The avant-garde and eroticism of Sirio Luginbühl's films at the Praetorian Palace in Cittadella

Sirio Luginbühl's experimental films with their load of avant-garde and eroticism are on display at the Praetorian Palace in Cittadella.

The exhibition Sirio Luginbühl: experimental films, at the Praetorian Palace in Cittadella, is on view from April 15 to July 15, 2018: the exhibition, which comes at the conclusion of the project to digitize and preserve the private film collection of director Sirio Luginbühl (Verona, 1937 - Padua, 2014), is curated by Guido Bartorelli and Lisa Parolo and presents to the public the masterpieces on film of the Venetian film-maker, always attentive to the international avant-garde, an experimenter who fused avant-garde, irony and eroticism by scrupulously and even mischievously observing reality (from politics to the sexual revolution, from class struggle to feminism), creating films that were characterized by their provocative nature and modernity.

Luginbühl began working in the 1960s, in the revolutionary context that changed world history. In Padua, in particular, the city where the artist worked, the so-called Gruppo N was formed, which included artists such as Alberto Biasi, Ennio Chiggio, Toni Costa, Edoardo Landi and Manfredo Missironi: personalities capable of fusing concrete poetry, literary neo-avant-garde, scientific approach and experimentalism that attracted the attention of Luginbühl who, between 1964 and 1965, began to produce his first theatrical and experimental shows, with happenings that disrupted the Padua of the time. “In line with the revolutionary trends of the time,” we read in the presentation, “with his films Luginbühl wants to disconcert, shock, amaze and overcome the limit of so-called good taste through the use of sexuality, the pervasiveness of advertisements, blood as a symbol of death and social struggle, that is, some of the recurring themes in his vast production. Luginbühl’s experimentation is found in the creative process, i.e., in the idea, the choice of settings, the involvement of actors, the immediacy of filming and, most of all, in the final treatment and editing of the developed film, in which Luginbühl expresses the narrative and linguistic fractures learned from the poets and artists of the neo-avant-garde; in fact, it is the post-production interventions on the film, in addition to the conceptual and historical significance of his works, that make his films experimental, abstract and realist at the same time.”

“Ours,” Luginbühl himself emphasized, “is a cinema that differentiates itself, a cinema that wants to be a return to nature, that wants to arouse a valid theme in the spectator’s soul, that wants to start anew.” The exhibition also stems from the consideration that experimental cinema has rarely enjoyed adequate visibility and is little known to the public, since the cinematic sphere is dominated by commercial programming and experimental screenings are confined to dedicated film clubs or festivals. In each of the rooms of the Praetorian Palace, therefore, films will be shown on a loop, with the visitor free to manage the viewing on his or her own, so that he or she can enter and leave the rooms freely without compromising, however, the full enjoyment of the exhibition, since Luginbühl’s films do not have a narrative progression. Short but intense films that allow the visitor to “penetrate,” the presentation goes on to say, “into an otherwise elusive complexity.” There will also be spaces dedicated to film technology, where the public can admire an old projector and touch the various film formats. And again, accompanying the exhibition will be a series of screenings of experimental artists’ films (with loans coming in from MoMA in New York, the Groninger Museum in Groninga, and the Light Cone in Paris) featuring masterpieces by Andy Warhol, Stan Brakhage, Gerry Schum, the Fluxus group, Paolo Gioli, and Michele Sambin.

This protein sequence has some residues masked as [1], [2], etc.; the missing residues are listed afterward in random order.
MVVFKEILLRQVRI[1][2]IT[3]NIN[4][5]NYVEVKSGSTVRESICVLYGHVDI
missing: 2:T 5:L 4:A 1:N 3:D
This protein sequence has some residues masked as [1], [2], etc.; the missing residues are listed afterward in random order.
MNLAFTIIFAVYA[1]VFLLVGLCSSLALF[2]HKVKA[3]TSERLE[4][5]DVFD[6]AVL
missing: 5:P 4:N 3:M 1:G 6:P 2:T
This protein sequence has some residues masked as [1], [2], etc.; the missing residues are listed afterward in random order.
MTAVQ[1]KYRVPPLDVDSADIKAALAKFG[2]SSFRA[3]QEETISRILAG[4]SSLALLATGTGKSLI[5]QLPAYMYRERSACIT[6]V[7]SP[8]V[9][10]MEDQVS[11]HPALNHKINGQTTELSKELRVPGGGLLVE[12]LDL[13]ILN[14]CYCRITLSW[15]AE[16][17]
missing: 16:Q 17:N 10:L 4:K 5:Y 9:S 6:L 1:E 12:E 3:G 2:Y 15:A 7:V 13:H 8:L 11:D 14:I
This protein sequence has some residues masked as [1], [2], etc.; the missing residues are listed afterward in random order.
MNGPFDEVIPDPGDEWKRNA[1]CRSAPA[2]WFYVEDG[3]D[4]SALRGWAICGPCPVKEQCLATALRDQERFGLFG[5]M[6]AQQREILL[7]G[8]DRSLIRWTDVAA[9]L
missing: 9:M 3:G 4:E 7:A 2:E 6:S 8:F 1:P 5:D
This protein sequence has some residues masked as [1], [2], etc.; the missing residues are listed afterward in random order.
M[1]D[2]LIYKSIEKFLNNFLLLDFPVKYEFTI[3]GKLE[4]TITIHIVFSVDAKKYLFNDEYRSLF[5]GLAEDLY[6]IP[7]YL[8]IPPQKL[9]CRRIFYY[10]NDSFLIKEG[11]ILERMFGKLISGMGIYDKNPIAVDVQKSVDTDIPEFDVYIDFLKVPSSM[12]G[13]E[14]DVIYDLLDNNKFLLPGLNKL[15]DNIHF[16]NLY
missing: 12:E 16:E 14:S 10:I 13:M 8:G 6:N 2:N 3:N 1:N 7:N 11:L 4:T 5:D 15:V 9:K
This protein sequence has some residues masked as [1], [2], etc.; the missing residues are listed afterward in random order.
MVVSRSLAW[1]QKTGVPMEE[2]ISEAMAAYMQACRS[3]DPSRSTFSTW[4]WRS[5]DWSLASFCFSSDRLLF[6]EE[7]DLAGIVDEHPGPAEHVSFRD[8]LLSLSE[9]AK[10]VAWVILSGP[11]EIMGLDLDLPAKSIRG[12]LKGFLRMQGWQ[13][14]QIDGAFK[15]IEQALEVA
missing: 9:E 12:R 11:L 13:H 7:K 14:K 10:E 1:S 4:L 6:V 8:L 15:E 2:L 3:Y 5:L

The exhibition opens Tuesday from 3 to 7 p.m., Wednesday through Saturday from 9 a.m. to 12:30 p.m. and 3 to 7 p.m., and Sunday from 10 a.m. to 7 p.m. The exhibition is sponsored by the non-profit Palazzo Pretorio Foundation, in collaboration with the Department of Cultural Heritage of the University of Padua and the Department of Humanities and Cultural Heritage of the University of Udine, with contributions from the City of Cittadella and the Fondazione Cassa di Risparmio di Padova e Rovigo. Catalog published by CLEUP.

Image: Sirio Luginbühl, Amarsi a Marghera, Il Bacio (1970; 8 mm film; courtesy Archivio Privato Antonio Concolato, Padua)

The avant-garde and eroticism of Sirio Luginbühl's films at the Praetorian Palace in Cittadella
The avant-garde and eroticism of Sirio Luginbühl's films at the Praetorian Palace in Cittadella

Warning: the translation into English of the original Italian article was created using automatic tools. We undertake to review all articles, but we do not guarantee the total absence of inaccuracies in the translation due to the program. You can find the original by clicking on the ITA button. If you find any mistake,please contact us.